So, really, I don’t know how I feel about Jake. I do know if I was Charley’s friend, and if I had seen what she had gone through in the aftermath of their relationship, then I would tell her to keep the hell away from Jake. After all, leopards never change their spots. In real life, that is. There’s a little more leeway for redemption in books.  And so, to that end, I understand where Jake is coming from. I understand that he messed up and that he wants to fix things between him and Charley. It’s just a shame that his new girlfriend is clinging on tight to her man and standing in the way of a love that is meant to be.

Or is it? As we all know, the course of true love never runs smooth, and Charley and Jake have a rocky road ahead.  Things aren’t the same as when they were sixteen. Love is not that simple anymore.

Despite my reservations about Jake’s actions and character, I enjoyed Into the Deep for the most part.  It’s not a favourite read of mine and it’s certainly no On Dublin Street, but it’s an entertaining, enjoyable read of first love, first heartbreak and learning to live again after your whole world has fallen apart.  And it’s Samantha Young, so you know the sex scenes are going to be smoking hot; just thought I’d put that in there for anyone who was wondering! I did though feel that this book ended just as it was getting started. For the most part, this book is pretty slow moving, as we deal in present day and flashbacks. Then everything speeds up in the last quarter and before you know it, it’s over just as its begun - kind of like Charley and Jake’s teenage relationship. Oh, but there’s much more drama to come for these two and I will be reading the next book in this series, Out of the Shallows, when it releases in 2014 to find out what happens next.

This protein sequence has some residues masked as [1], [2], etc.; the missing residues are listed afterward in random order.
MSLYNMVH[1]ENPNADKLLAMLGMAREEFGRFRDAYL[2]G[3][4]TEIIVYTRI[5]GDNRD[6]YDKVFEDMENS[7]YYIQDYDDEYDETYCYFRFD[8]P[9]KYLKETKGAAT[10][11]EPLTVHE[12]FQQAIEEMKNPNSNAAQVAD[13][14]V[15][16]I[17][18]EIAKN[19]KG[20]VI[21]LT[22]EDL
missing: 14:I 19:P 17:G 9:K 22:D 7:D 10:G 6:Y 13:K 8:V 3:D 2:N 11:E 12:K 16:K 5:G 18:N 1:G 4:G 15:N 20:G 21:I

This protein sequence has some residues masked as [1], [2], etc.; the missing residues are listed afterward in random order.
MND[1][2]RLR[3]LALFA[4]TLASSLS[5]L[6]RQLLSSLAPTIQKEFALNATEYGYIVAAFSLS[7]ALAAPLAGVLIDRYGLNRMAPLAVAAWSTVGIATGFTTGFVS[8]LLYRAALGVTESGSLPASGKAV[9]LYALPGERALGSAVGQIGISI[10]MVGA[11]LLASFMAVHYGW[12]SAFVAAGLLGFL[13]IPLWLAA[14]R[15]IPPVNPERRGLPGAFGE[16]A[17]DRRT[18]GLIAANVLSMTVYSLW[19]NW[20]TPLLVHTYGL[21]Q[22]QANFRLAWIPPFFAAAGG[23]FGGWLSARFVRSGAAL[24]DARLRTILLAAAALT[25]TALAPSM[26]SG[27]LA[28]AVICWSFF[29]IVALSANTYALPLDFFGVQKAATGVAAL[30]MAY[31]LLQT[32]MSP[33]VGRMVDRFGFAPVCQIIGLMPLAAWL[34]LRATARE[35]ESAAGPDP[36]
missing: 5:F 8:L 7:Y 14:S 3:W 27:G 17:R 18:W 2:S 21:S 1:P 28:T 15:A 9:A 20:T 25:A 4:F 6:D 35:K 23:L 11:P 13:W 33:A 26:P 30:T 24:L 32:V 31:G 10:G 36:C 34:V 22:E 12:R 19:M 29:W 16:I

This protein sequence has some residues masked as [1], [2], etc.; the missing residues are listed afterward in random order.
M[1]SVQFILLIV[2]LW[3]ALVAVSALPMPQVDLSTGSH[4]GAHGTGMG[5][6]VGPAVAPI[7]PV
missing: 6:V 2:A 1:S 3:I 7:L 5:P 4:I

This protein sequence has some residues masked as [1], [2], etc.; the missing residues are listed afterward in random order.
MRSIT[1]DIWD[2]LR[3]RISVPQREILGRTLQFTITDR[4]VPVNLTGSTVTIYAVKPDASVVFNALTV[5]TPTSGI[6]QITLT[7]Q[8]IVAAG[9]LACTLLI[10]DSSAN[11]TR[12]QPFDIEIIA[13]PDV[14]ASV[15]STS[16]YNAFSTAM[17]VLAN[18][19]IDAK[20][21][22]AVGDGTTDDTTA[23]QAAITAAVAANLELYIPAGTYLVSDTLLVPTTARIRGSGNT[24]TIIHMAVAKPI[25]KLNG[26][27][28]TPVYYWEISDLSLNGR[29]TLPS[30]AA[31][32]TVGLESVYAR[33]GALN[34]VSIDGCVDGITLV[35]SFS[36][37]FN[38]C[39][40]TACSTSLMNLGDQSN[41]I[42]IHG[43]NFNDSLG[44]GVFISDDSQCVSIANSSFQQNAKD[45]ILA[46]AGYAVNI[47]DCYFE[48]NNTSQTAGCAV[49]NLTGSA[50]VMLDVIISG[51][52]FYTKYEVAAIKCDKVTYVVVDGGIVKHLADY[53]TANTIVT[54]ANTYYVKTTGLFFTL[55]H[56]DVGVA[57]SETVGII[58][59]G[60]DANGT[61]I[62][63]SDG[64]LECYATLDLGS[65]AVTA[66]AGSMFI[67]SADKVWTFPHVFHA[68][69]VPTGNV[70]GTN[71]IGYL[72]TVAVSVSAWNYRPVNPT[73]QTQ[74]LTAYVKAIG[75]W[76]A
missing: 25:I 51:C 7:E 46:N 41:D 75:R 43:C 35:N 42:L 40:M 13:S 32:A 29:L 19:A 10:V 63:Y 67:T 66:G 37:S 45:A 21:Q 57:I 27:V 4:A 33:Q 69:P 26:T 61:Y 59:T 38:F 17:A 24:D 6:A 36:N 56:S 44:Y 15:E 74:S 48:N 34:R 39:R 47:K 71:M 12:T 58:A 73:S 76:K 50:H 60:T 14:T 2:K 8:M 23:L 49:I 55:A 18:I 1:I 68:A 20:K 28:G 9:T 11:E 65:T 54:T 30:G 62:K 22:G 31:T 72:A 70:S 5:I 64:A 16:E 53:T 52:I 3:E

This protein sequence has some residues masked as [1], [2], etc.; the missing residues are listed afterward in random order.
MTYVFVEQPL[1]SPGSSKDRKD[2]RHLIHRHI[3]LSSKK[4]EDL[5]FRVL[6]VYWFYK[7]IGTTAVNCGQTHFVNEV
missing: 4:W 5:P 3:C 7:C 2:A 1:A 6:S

1. Reading the Into the Deep summary really makes me want to put this book on my wishlist or have it delivered to my kindle. But hearing about lenghty flashbacks (they mostly tend to irritate me if they are longer than only a few pages) and Jake's selfish character let the story sound less attrative. After a few very disappointing reads I mostly try to stay away from self-published books. How many have you read and how many really convinced you?